From here.
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  #11  
Old 06-02-2006, 03:53 PM
Jophiel Jophiel is offline
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When I took a scultpure and metalworking class in college, one assignment was to make a ceremonial object from bronze. While mine wasn't bladed, the instructor told us that you could put a near surgical edge on a bronze blade.

Of course, I have no idea how well such an edge would hold up to actual use.
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  #12  
Old 06-02-2006, 04:00 PM
Smeghead Smeghead is offline
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I seem to recall hearing that Romans shaved their entire bodies, not just their faces. The upper classes, anyway. I don't recall for sure where I heard that, but I want to say it was at the Roman bath museum in Bath, England.
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  #13  
Old 06-02-2006, 08:03 PM
Queen Bruin Queen Bruin is offline
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Tweezing was also used pretty frequently.

Who was it that complained about having to live in an apartment above the baths, and hearing the cries of those being tweezed below? ( ) I keep forgetting.
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  #14  
Old 06-02-2006, 10:13 PM
Cartooniverse Cartooniverse is offline
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Quote:
Originally Posted by Lissa
Obsidian is sharper than steel and doesn't lose its edge as quickly. I've heard that some surgical cutting instruments are now being made from obsidian for that reason.
You are correct. This surgeon is holding a modern obsidian scalpel.

Cool......

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  #15  
Old 06-02-2006, 10:50 PM
Tzor Tzor is offline
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Quote:
Originally Posted by silenus
It's hard to believe but the sharpest knives that have ever been used in recent years were mounted with stone flakes made of obsidian...
Yes but this was one of the biggest reasons why civilizations like the Mayan civilization never went into the age of metals. Their obsidian technology was in many ways superior. Many later people marveled at the general tendency in Mezzo America for ritualistic scarring never realizing that because the blades were so super sharp that they were often not as painful as would have been the case with iron or steel technology.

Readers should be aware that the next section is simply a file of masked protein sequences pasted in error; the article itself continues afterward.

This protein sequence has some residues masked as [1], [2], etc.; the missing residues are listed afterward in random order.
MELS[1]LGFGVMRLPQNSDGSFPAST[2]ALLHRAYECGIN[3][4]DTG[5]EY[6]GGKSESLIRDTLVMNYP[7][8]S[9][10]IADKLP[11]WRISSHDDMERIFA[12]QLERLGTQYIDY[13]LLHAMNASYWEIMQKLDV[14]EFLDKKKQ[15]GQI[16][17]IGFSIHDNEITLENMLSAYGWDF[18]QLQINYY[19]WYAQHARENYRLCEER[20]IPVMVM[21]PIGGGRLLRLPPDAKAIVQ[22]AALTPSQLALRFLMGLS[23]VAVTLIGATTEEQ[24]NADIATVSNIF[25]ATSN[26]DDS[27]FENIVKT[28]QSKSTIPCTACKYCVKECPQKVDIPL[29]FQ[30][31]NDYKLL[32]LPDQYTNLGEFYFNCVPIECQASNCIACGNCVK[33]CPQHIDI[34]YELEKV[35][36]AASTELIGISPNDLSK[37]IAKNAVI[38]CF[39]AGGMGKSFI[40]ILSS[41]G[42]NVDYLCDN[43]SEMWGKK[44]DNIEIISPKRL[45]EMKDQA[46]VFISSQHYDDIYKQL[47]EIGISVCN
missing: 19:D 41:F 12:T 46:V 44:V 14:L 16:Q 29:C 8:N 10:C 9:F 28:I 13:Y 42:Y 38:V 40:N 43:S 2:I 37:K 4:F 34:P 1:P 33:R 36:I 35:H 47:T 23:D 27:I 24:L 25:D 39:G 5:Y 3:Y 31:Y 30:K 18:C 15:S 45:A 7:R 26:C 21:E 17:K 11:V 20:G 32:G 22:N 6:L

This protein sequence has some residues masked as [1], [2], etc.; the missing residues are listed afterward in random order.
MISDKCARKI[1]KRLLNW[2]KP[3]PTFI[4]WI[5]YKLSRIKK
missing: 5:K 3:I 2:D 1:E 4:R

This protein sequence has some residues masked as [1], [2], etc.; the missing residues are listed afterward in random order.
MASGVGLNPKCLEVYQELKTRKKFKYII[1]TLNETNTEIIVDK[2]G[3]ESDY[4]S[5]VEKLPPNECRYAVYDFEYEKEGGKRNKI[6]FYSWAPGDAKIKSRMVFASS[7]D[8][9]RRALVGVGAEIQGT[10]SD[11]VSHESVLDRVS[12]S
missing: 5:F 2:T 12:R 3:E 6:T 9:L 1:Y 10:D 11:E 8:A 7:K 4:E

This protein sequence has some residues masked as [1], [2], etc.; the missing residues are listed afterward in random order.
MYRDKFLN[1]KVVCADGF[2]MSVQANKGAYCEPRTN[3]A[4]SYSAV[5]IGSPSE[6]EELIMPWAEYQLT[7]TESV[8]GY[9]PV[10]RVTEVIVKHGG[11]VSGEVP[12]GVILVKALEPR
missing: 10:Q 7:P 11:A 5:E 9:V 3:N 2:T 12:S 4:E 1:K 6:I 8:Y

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  #16  
Old 06-03-2006, 01:48 AM
Derleth Derleth is offline
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Originally Posted by Tzor
Mezzo America
That's 'Mesoamerica'. They weren't Italian.

How well does obsidian stand up to being banged around? I should think the glass would be very brittle and prone to shattering into thousands of extremely sharp little pieces.
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  #17  
Old 06-03-2006, 06:48 AM
ralph124c ralph124c is offline
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Is there any Roman literature that describes shaving? I suspect that with bronze blades, it was pretty much torture. I myself can see the difference in a new blade-shaving with a bronze blade-horrible!
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  #18  
Old 06-03-2006, 10:06 AM
Beware of Doug Beware of Doug is offline
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Probably apocryphal, but here goes...

PITY ALL


THE MIGHTY CAESARS


THEY PULLED EACH


WHISKER OUT


WITH TWEEZERS


Burma-Shave
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  #19  
Old 06-03-2006, 07:11 PM
633squadron 633squadron is offline
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Quote:
Originally Posted by ralph124c
Is there any Roman literature that describes shaving? I suspect that with bronze blades, it was pretty much torture. I myself can see the difference in a new blade-shaving with a bronze blade-horrible!
I shave with a straight razor, so I've read lots about this subject before. The Romans did use tweezing, which strikes me as extremely painful and irritating. No wonder they called for blood in the Arena

Alas, we don't seem to have any definitive Roman literature about shaving. We do know they used tweezers and iron blades. Other cultures used sea shells!

I suspect that if you work hard enough, you can put a good edge on both bronze and iron. Bronze may even work better, since iron will tend to flake even on the microscopic level. You want a blade that is extremely thin and even.

I also suspect that you could use an obsidian razor. The problem would be trying to keep it both sharp and thin. If the body of the razor is too thick, you can't put the blade edge at the correct angle to your face. You notice that problem with that when you start to use a str8 razor.

The best modern str8 razors are hollow ground, so that you can get them close to your face. They have a double bevel, which means that if you could look at a cross-section of the blade down near the edge, you'd see a broad V and then a narrower V sticking down from it. You then have to constantly hone and strop the edge so that it is smooth even at the microscopic level.

This sounds tedious and difficult, but it isn't all that bad. The absolute best shave I've ever had comes from a old-style double-edge blade in a reproduction of King Gilette's original razor. The only reason I use a str8 instead is that I am opposed to tossing a piece of metal (even a small one) every five or six shaves. If someone could figure out a way to re-hone double-edged blades...